Now that we are into a pizza explosion in India, it may be time to consider those most basic questions. How to judge a pizza? And what makes a good pizza any way?
Types of Pizza: Remember that there is no one kind of pizza. Even within Italy, you will find massive variations. The pizzas of Napoli are like dough soufflés, meant to be eaten at once. Roman pizzas are entirely different.
But basically, most Italian pizzas as are relatively thin.
The pizza that has travelled the world, however, is the American pizza. This has at least three basic variants. There is a Roman-style thin crust pizza meant to be eaten by one person. Then there is the deep-pan Chicago pizza which is a big fat tub of maida, cooked like a pie. And in America, size is everything so pizzas can be huge. A large pizza could feed a family of four.
And often, pizzas are so big that they are sold by the slice.
Toppings: Frankly, toppings don’t matter. Any fool can put Salami on top of a pizza. But years of marketing have conditioned us to believe that we must judge a pizza by the topping. So you get bizarre toppings such as Pineapple or Avocado or Salmon; ethnic ones like Chicken Tikka (pioneered by La Piazza at Delhi’s Hyatt Regency); and so-called gourmet versions like Smoked Duck (the pizza that earned the Californian-European chef Wolfgang Puck his reputation).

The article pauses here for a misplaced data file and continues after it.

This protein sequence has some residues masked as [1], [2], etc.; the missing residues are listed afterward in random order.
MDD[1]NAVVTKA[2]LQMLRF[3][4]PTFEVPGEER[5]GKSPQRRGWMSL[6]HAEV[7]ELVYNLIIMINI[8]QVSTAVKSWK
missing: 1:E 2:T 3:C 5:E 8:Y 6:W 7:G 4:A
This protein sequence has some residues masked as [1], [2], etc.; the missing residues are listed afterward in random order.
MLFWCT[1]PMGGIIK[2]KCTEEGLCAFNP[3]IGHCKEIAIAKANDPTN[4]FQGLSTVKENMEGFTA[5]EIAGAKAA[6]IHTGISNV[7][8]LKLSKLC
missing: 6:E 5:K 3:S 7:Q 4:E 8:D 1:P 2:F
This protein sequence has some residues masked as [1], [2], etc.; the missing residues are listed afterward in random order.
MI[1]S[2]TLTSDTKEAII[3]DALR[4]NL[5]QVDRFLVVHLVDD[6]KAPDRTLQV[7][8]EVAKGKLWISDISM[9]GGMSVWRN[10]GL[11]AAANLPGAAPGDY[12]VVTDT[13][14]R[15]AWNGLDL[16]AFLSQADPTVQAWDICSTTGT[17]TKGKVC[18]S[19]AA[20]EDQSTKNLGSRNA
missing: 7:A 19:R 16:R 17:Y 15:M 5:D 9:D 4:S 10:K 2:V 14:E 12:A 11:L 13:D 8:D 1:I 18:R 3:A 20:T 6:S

The Crust: This is the most important part of the pizza and the one you should judge the dish by.
Many people have devoted years of their lives to working out how to get the perfect crust so it is hard to explain in a few sentences. But basically there are three components flour, water and oven temperature. All pizza experts agree that you need a special flour with just the right gluten content for the dough to be perfect. Others argue that you need to ferment the dough with a bacterial starter culture (as bakers do with sour-dough bread, for instance).
Even the water is crucial. Giorgio Locatelli, the Italian chef who runs a wildly successful London restaurant, spent weeks finding the right water for his pizza dough when he started serving pizzas at his Dubai restaurant.
The easier part is the oven temperature. Most people now know how hot the oven should be. But, which oven? There is a huge dispute over the kind of oven that is best for pizza and even over which part of the oven you should place the pizza in.
And finally: If you want to judge a pizza, order a Margarita with no topping. Bite into it and you will know at once if the crust is tough, chewy, doughy or perfect.
The best pizzas in Delhi are at the Italian Cultural Centre Café. But before you say “well obviously, Italians know how to make pizza”, consider this:
The café is run by an Indian chef: Ritu Dalmia. So clearly, nationality has nothing to do with the ability to make a great pizza.
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Vir Sanghvi is India's best-known food writer and TV host. His book, Rude Food won the Cointreau Award for Best Food Literature book in the world and his food and travel shows on channels such as TLC and NDTV Good Times have won numerous awards and continue to be watched by millions.
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